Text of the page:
A lot of people were dissatisfied with Quantumania’s treatment of Kang, especially considering that the ideal set-up was set in Avengers: Endgame.
The following article contains spoilers from Ant-Man as well as the Wasp: Quantumania, currently in theaters.
Ant-Man and the Wasp quantumania introduced an all-new Marvel Cinematic Universe threat Kang the Conqueror. Kang is expected to be the main antagonist for the next several years. A few were unhappy with Kang’s character despite the outstanding performance by Jonathan Majors. The worst thing about this was that the perfect transition into Kang’s appearance was already in place as part of the biggest Marvel Studios storyline yet.
Avengers Endgame was an idea for time travel that was directly related to Kang’s mode of operation. The idea could have been employed to add more meaning and menace to Kang, as well as create layers for the villain. This missed opportunity can make Kang’s plot appear forced and could back to bite MCU.
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Avengers: Endgame created the ideal setting to introduce Kang
In Endgame, the Avengers went back in time to acquire the Infinity Stones to stop the destruction that Thanos had caused throughout the universe. The precise consequences of this weren’t shown but things such as Loki’s escape from Avengers chains led to an alternate timeline. The multiverse refers to a parallel reality and alternate timelines. It’s also connected to Kang. This plot device could be a more effective way to establish Kang’s threat. It lets you build him from a variety of perspectives.
It could be revealed (like via an alternate version of Quantumania) that Kang was manipulating the happenings of the primary Marvel Cinematic Universe, with his various resets finally allowing him to defeat the Avengers by way of Thanos his actions. Kang’s plans are undone when the Avengers take on Thanos. The truth could be revealed that while doing this, much of Kang’s history and actions have been rewritten and retconned. Kang could have a more compelling motivation to fight these than he currently does, the Quantum Realm.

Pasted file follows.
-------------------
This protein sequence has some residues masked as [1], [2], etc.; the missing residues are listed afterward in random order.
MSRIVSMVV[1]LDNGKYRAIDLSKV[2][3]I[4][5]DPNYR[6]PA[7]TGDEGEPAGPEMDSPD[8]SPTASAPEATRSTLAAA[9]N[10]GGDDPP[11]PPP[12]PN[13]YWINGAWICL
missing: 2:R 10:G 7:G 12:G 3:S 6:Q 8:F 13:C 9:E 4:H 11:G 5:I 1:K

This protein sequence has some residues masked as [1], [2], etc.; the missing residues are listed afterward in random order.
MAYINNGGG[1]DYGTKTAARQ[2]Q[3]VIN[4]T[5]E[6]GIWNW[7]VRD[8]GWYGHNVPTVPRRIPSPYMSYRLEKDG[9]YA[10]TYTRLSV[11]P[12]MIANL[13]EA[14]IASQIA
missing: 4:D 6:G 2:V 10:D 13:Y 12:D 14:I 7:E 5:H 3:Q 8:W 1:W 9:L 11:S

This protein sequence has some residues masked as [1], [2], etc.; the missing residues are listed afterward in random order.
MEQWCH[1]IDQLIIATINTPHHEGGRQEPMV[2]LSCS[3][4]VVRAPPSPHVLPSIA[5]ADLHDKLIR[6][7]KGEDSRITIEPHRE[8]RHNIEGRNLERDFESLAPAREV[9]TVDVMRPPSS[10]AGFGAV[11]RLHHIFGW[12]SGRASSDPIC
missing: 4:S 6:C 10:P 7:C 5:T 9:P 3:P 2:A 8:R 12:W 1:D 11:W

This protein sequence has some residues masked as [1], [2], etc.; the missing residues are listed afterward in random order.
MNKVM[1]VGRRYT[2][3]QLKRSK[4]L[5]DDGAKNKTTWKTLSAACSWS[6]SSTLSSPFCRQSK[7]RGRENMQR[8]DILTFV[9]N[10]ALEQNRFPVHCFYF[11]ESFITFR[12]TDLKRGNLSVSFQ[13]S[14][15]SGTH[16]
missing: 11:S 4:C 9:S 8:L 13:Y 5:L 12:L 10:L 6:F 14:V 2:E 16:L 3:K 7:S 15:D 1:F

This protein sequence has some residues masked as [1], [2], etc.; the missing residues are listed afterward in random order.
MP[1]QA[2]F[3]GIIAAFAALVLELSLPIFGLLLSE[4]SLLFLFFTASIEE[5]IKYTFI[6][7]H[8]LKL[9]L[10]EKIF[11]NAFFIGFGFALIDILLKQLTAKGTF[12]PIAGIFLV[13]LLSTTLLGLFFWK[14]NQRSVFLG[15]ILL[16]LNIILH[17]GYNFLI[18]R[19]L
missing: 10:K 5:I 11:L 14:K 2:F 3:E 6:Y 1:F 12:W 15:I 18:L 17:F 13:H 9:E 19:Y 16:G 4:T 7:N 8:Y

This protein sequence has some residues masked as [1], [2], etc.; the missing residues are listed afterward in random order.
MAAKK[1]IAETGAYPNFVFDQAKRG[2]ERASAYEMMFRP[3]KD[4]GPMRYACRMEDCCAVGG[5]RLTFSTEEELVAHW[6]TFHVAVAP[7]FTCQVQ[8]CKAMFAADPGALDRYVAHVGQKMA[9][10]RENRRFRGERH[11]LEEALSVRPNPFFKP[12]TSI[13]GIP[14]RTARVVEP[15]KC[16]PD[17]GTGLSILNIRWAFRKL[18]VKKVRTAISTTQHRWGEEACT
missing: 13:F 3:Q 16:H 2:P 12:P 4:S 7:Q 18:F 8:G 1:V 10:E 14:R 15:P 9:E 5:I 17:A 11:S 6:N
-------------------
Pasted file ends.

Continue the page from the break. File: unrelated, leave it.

A situation like this could have turned Kang to be more of an organic threat, but it also would have added more depth to his hatred of those who are good, specifically Scott Lang. In the end, it was Ant-Man who rallied the Avengers to come together and execute their time heist strategy which made him the primary target for reversing the damage Kang had worked to achieve. The conflict that was not matched between an awe-inspiring conqueror and an oversized pint Avenger could turn into a much more personal affair.
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Quantumania fails to Cement Kang, the Next Big Bad
Kang’s first appearance is a failure. Kang’s villain is worse for it. Kang is presented in a variety of ways as just some generic villain of the week that Ant-Man has to take down without the strength, presence, or gravitas that his father Thanos has. Ant-Man is defeated by an army of ants as well as the tiniest Avenger is almost reminiscent of the “Thanus theory”. It doesn’t make sense to think that Kang Council would be willing to fight to get revenge on their fallen comrades, especially since his exile was inevitable. This would make more sense if it was Kang variants, whose plans were similarly disrupted by the Avenger’s actions in the time stream.
The entire Kang time travel theme is overlooked even though it can be a great addition to the MCU’s best moments. This isn’t doing Kang any advantages in terms of being viewed as a major threat, which is a bad sign for his future in Avengers: The Kang Dynasty. This film could be able to finally turn him into the major villain he’s been given the impression of being. But after the missed opportunity to provide him with the depth and complexity he needed in his debut, it may be too little, and too late.
Ant-Man and the Wasp: Quantumania is in theaters now.